- The Washington Times - Thursday, January 16, 2003

NEW YORK (AP) Mixed earnings news from Intel jolted Wall Street yesterday, sending stocks sharply lower as investors unloaded shares on worries that corporate profits might not be so strong after all.
Analysts said the chip maker's plans to lower capital spending dampened investors' hopes of a resurgent economy in the coming months, while a bleak outlook from DuPont added to the pessimism.
"There is a recovery, and companies are hitting the numbers, but maybe the street was over-optimistic as to capital spending for the tech sector." Charles Pradilla, chief investment strategist at SG Cowen Securities. "It isn't coming on with the vigor people need to give satisfactory profits."
The Dow Jones Industrial Average declined 119.44, or 1.4 percent, to close at 8,723.18, having gained 56 points Tuesday.
The broader market also fell. The Nasdaq Composite Index dropped 22.19, or 1.5 percent, to 1,438.80. The Standard & Poor's 500 Index fell 13.44, or 1.4 percent, to 918.22.
Intel, a Dow component, dropped 44 cents to $17.35 after it reported fourth-quarter earnings that beat analysts' expectations; however, the chip maker said capital spending in 2003 will range between $3.5 billion and $3.9 billion, down from $4.7 billion in 2002.
The news hurt other tech stocks, including Applied Materials, which fell 91 cents to $14.45, and KLA-Tencor, which dropped $1.20 to $38.45.
Meanwhile, DuPont, another Dow component, lost $1.50 to $42.50 after the company lowered its fourth-quarter earnings forecast, citing weaker-than-expected operating results in the second half.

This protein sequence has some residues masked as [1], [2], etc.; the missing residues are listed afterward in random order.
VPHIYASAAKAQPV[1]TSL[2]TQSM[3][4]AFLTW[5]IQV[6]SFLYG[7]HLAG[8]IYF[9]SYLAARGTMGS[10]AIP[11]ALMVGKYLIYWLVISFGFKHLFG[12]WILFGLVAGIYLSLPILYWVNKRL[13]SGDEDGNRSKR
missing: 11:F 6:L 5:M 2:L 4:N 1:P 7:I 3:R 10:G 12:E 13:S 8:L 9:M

The news "shows the overwhelming caution that exists in corporate America," said Mr. Pradilla, adding that tensions with Iraq and North Korea also continue to weigh heavily on investors' minds.
"It doesn't mean a new bear market, but just that we will be in a terrible trading range for quite some time," he said.
Investors are closely watching this week's earnings announcements for signs that the economy is strengthening. Analysts say that while the market has been somewhat resilient in recent days, disappointing profit news could quickly change that.
Still, many analysts believe the market is generally moving upward and should see strength by year's end, particularly if President Bush's proposal to cut taxes by $674 billion over 10 years is passed by Congress.
"It could be like a dam breaking in terms of the economy," said Joseph Keating, chief investment officer at AmSouth Asset Management in Birmingham, Ala.
Bank of America fell $1.03 to $71.45 despite reporting quarterly earnings that beat analysts' estimates.
Gainers included Continental Airlines, which rose 20 cents to $9.10 after the airline reported a fourth-quarter loss narrower than Wall Street's estimates.
Investors ignored a Labor Department report that wholesale prices were flat in December. The reading, which came after prices fell by 0.4 percent in November, showed that inflation is not a danger. Analysts were expecting prices to go up by 0.3 percent.


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